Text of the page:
Walter Mischel, 1930–2018
The psychologist who tested our willpower
Walter Mischel called his most famous experiment “simplicity itself.” In a series of studies in the 1960s, the Stanford University psychologist and his colleagues would present a preschooler with a treat—a pretzel stick, cookie, or marshmallow—and a choice: eat the treat now, or wait 20 minutes and get two treats. Fewer than a third of the children resisted the urge toward instant gratification. Two decades later, Mischel checked in on about 100 of the kids who’d participated in what became known as the “marshmallow test.” He found that those who had delayed gratification went on to enjoy greater academic and professional success and were less likely to suffer from obesity or addiction. “If we have the skills to allow us to make discriminations about when we do or don’t do something,” Mischel said, “we are no longer victims of our desires.”
Born in Vienna to a Jewish businessman father and homemaker mother, Mischel “enjoyed a comfortable life until the rise of Nazism,” said The Washington Post. His family fled Austria in 1938 and settled in New York City, where they ran a five-and-dime store. After graduating as his high school’s valedictorian, Mischel studied psychology at New York University and Ohio State. He joined the faculty at Harvard in 1962 “at a time of growing political and intellectual dissent,” said The New York Times. His colleagues included LSD guru Timothy Leary and Richard Alpert (aka Baba Ram Dass). The psychology department “kept getting crazier, it was impossible to work,” Mischel said, and he quickly moved to Stanford.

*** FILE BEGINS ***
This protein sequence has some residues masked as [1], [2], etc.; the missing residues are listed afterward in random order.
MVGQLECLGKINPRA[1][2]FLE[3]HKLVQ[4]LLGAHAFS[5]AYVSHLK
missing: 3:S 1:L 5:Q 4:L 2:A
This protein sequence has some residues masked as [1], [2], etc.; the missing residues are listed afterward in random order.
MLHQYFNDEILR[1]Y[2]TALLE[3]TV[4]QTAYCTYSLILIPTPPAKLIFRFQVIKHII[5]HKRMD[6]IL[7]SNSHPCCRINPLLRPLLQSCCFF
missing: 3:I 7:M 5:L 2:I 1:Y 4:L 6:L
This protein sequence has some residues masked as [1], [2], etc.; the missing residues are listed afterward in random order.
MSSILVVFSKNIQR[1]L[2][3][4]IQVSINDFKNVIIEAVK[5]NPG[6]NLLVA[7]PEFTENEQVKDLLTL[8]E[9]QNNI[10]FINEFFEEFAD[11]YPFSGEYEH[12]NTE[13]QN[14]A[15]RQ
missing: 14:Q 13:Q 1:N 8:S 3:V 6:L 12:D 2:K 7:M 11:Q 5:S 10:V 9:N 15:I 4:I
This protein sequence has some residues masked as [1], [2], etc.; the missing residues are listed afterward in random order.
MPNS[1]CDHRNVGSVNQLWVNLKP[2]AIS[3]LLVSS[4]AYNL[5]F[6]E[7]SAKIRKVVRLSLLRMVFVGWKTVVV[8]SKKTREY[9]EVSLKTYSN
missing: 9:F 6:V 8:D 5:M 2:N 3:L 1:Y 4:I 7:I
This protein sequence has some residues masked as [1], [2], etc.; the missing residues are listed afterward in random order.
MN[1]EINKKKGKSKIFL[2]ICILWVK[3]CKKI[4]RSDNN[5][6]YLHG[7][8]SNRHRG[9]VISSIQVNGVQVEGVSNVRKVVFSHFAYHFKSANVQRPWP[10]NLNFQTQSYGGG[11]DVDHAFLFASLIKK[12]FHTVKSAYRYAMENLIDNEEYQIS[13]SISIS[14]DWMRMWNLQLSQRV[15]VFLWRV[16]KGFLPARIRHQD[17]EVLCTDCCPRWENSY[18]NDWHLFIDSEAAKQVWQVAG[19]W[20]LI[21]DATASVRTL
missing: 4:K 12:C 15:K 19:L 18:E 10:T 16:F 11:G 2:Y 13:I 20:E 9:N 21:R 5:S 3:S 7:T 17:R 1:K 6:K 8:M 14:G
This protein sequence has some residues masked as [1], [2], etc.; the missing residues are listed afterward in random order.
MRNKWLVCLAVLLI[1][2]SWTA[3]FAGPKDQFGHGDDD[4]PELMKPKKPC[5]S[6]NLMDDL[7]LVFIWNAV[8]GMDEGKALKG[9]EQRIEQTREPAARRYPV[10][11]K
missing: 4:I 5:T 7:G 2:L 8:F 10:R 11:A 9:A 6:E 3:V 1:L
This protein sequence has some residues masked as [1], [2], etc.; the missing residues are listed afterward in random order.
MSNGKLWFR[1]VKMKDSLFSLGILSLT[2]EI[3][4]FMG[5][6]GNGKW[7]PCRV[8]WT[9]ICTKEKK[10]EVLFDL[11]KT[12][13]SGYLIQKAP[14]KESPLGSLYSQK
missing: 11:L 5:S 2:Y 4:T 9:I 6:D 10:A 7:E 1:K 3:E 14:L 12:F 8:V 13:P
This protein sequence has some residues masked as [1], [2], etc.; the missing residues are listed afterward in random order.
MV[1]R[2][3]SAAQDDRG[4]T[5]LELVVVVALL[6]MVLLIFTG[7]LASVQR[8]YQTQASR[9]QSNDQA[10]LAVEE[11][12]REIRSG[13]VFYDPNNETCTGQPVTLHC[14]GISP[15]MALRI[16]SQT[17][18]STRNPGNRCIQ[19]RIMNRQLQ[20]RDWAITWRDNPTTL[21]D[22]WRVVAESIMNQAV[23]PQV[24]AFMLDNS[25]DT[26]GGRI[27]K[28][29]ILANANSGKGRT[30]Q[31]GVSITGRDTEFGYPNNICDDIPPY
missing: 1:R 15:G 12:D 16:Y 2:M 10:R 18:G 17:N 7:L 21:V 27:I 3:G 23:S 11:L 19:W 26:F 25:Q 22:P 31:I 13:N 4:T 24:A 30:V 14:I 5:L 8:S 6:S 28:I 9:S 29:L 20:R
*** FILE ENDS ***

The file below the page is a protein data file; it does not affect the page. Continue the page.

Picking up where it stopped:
Mischel’s marshmallow test subjects were drawn from a Stanford nursery school, said The Boston Globe, which led critics to argue that his “sampling was too small and too demographically narrow.” Even Mischel conceded it was “an unbelievably elitist subset of the human race.” Yet he later obtained similar results from experiments with children in the poverty-stricken South Bronx. In the process of his work, Mischel developed numerous distraction strategies to boost self-control. Children found it easier to resist the marshmallow when they imagined it as a cotton ball, he noted, and Mischel weaned himself off his three-packs-a-day smoking habit by recalling an image of a lung-cancer patient. The more often these techniques are used, he said, the more effective they become. “We’ve found a way,” Mischel said, “to really improve human choice and freedom.”